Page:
Compression gear promises runners and other endurance athletes improved performance just by what you’re wearing; pull on those tight knee-high socks or running capris and you’ll improve blood and oxygen flow to your muscles| which supposedly will improve your performance and help you nab that personal record. But with some compression gear costing $100 or more| is it worth the investment?
A new study followed a small group of athletes during two workouts| one where they wore calf compression sleeves and one without. In both| oxygen intake and running gait were measured; overall| there was no difference between the two workouts. This finding adds to the debate regarding compression gear and performance; while there have been a few studies that showed a benefit| others have found that compression gear doesn’t make runners any faster or found any difference in V02max or lactic-acid clearance. But an interesting note in the latest study points to a possible placebo effect: of the 16 runners tested| the two who told researchers that they believed compression gear helped their workouts actually did perform better when they wore the calf sleeves.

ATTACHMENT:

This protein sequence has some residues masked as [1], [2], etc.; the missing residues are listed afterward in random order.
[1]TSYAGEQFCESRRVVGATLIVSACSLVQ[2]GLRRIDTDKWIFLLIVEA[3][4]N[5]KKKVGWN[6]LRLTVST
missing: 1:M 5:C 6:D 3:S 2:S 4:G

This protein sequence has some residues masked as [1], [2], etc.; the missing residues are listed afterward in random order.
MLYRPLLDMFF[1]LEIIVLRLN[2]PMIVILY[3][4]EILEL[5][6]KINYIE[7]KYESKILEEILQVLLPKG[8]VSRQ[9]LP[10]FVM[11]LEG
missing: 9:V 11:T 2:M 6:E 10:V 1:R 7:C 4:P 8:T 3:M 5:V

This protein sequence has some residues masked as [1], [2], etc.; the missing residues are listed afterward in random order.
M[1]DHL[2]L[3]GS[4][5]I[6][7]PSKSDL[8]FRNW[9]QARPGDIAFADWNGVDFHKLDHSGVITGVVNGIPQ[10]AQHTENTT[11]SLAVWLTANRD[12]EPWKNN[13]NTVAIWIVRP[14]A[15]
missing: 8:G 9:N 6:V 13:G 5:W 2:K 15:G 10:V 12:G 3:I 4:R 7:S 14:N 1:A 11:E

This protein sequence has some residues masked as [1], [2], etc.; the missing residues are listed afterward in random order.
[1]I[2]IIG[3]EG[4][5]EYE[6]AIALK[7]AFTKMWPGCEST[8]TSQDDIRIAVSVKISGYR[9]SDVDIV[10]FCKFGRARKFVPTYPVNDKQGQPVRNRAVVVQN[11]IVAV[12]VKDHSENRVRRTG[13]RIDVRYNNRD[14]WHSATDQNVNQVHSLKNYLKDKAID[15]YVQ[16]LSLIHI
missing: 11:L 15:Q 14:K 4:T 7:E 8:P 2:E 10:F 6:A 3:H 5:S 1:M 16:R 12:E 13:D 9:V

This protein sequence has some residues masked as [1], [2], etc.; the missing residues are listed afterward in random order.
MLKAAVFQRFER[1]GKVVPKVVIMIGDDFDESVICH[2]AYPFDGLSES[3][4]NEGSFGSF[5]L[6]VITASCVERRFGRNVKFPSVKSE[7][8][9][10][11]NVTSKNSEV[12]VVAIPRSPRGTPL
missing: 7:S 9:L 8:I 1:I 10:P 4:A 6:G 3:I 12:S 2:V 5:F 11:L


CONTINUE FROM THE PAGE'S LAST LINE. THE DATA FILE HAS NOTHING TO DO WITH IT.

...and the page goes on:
So| should you shell out the money for gear that may or may not work? If you believe in compression gear| there seems to be no harm in it| and you may just get a small performance boost from the placebo effect or actual physical benefit. Or you can use your compression gear in a way that has been proven to work in studies: as a recovery tool. One study| for example| found that those who wore compression socks 48 hours after an intense workout performed better at treadmill workouts two weeks later than those who didn’t| while another found that 13 of 14 runners who completed a 10K race without wearing compression socks experienced lower leg DOMS (delayed-onset muscle soreness) a day after the run| whereas only two of 14 runners who wore compression socks experienced lower-leg soreness. Bottom line: if it makes you feel better or boosts your confidence about your workout| that’s reason enough to sport your favorite compression gear with pride.
Image Source: Facebook user runnikewomenseries